Multan farriers in dire straits

Published: November 23, 2018
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PHOTO: FILE

PHOTO: FILE

MULTAN:  

The unique skill of shoeing a horse, known in Urdu as ‘naal bandi’, is fading into the shadows cast by modernisation. Going back almost 600 years, the concept of shoeing a horse can be traced back to the subcontinent when the region was under the rule of Hindu Maharajas.

During battles and wars, victory was, more often than not, dependent on how fast a warrior’s horse was. ‘Shoes’ were put on a horse’s hooves to prevent them from wearing out as they were the main mode of transportation and were also used to transfer goods from one place to another.

However, since the advent of the industrial age, motor vehicles have replaced horses as a means of transportation. Now, horse carts are a rare sight in urban cities around the country. However, they can still be spotted in small villages which remain untouched by urbanisation.

With horses being used less and less as a mode of transport, farriers, smiths responsible for shoeing horses, have found it increasingly difficult to make ends meet. Over 100 farriers in Sooraj Miani now find themselves entrenched in difficult times.

Muhammad Haneef, a 55-year-old farrier, reveals that he learnt the skill from his father. Farriers are responsible for preparing a horse’s hooves and for fitting the metal shoe onto the hoof, he explains.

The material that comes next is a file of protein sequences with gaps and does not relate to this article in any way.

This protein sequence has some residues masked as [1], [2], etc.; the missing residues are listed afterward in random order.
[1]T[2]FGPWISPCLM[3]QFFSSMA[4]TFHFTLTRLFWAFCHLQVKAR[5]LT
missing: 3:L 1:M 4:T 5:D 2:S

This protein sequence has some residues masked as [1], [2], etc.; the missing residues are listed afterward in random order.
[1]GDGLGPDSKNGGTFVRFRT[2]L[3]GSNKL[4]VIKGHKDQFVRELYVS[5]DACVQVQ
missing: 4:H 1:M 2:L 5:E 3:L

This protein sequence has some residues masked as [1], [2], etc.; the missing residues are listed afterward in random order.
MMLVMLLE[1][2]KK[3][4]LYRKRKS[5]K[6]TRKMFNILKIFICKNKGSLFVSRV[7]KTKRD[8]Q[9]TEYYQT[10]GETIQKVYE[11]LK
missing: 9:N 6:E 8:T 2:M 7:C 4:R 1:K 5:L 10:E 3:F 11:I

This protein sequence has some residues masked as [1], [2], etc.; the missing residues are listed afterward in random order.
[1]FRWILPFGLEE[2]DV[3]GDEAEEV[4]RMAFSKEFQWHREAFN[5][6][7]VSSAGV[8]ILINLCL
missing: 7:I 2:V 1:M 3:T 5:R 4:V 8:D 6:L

“Horses are sensitive creatures; they can even feel a fly or an ant crawling on their skin,” he says.

Firstly, the animal’s hooves, which are the equivalent to a human’s nails and are considerably thicker, are trimmed using nippers, a sharp tool resembling a plier. Then, with the help of a brush, the hooves are cleaned and then filed down to the desired length. After the hoof is filed, it is measured so that a custom shoe can be made. Finally, the shoe is nailed to the horse’s hoof.

A farrier’s profession is not limited to horses, Haneef states. “We also put shoes on donkeys, oxen and other animals which are used as a means of transport,” he maintains.

The art first witnessed a decline in the 70s during urbanisation. Until the 70s, we used to charge Rs4 to shoe a horse. Now, it has increased to Rs400, he adds.

Sooraj Miani is now populated with unemployed farriers who lament that younger generations no longer have a soft spot for animals. They are not fond of keeping horses and other animals as pets. The men propose that the government make horse-riding a mandatory extra-curricular activity in schools and colleges. They urge the government to pay attention to the downfall of their livelihood and to provide them with an alternate means of earning.

 

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